June 2, 2007

Bitten by the CRPG Bug, memories of hex-editing savegames

A long time ago, back in the days when the big fight was whether an Apple //e or a Commodore 64 was a better machine (the answer is Apple //e, but I might accept Atari ST as well) I used to play a lot of Computer Role Playing Games (CRPGs.)

Click the link to read more about computer RPGs and stuff. There is some actual useful information for people who want to cheat at the old game "Dragon Wars": I include hex offsets and directions for how to give your players some extra experience points for leveling them up. A lot.

My favorite CRPG of all time is Wasteland, an early game by Interplay back when they were good. (A side-note: Brian Fargo and Feargus Urquhart have really been connected with some great RPGs.) Coming in a close second and third are the Bard's Tale and Wizardry Series. The last RPG I played before heading off to college, and there pretty much abandoning computer games as I went study mad trying to complete a double major double minor in five years, was the old SSI Pools of Radiance on the Mac Plus.

But still, every once in a while I want to go back and play some RPGs on the computer to relax.

I don't really play many games on the computer nowadays because I do not like 3d first person shooters: I get lost enough in real life, and things are only worse when you try to reproduce that on the computer for me. My horrible sense of direction doesn't help at all in these games. I'm also not particularly good in the first person perspective, I prefer a wider view of the world.

I don't like RTS games because I don't like that kind of pressure. I really like tactical turn-based combat. I want to spend time and think about what I want to do. Or I want to watch tv and maybe not make any moves for a while, so I can cook dinner, or whatever. I like a game to progress at my speed, and not make me worry and try to play the game at it's speed. I also can't say that I'm a big fan of clicking and micro-managing. Mostly though, the stress of high speed reactions and trying to keep the whole map in mind when I prefer to focus on individual tasks and concentrate on them to completion is what ruins this genre for me.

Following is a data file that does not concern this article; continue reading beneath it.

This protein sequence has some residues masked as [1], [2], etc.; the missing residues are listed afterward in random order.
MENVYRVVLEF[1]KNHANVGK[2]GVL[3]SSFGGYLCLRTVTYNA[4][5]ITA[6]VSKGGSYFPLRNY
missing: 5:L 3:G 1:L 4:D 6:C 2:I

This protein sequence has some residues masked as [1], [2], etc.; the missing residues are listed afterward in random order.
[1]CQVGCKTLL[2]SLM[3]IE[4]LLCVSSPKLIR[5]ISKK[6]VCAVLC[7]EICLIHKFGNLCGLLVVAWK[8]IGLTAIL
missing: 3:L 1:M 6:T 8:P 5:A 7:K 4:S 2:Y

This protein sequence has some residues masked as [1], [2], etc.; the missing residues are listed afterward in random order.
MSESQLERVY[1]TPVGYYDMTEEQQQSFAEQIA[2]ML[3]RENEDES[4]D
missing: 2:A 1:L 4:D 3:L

I do like action games, but I am not good at them, with the exception of Street Fighter II. So I pretty much avoid those too. That means I don't really play many games on the computer, which works out ok because there are lots of things that I should be doing instead (studying Japanese, or just trying to read Japanese literature, read up on NLP research, check out the Tokyo art and music scene, hang out with friends, cook, clean, and so on.)

But, as I said before, every once in a while, I get bitten by the RPG bug, and want to play a nice game. I remember that a few years ago a friend of mine (Kurt Thorn) said he really enjoyed the game Star Wars: Knights of the Old Republic. So over the past two months (wow, has it been that long?) I've been playing that game every once in a while on my windows box. I have to admit, it really is a good game. I really like the way it immerses you in a Star Wars universe, and the characterizations are quite nice. I've since picked up the sequel, and have played a bit of it, but it seems quite a bit more buggy, and hasn't been as captivating as the first one. I'll still probably put in an hour or two a week (which isn't really all that much time, but I really like that you can do that with this kind of game. I swear I will never ever play a MMORPG, it is too easy to get yourself addicted to a skinner-box cycle, and requires an actual commitment and investment in time and money that just doesn't seem reasonable for something that should be entertainment.) but it hasn't been as enjoyable as the first one for me.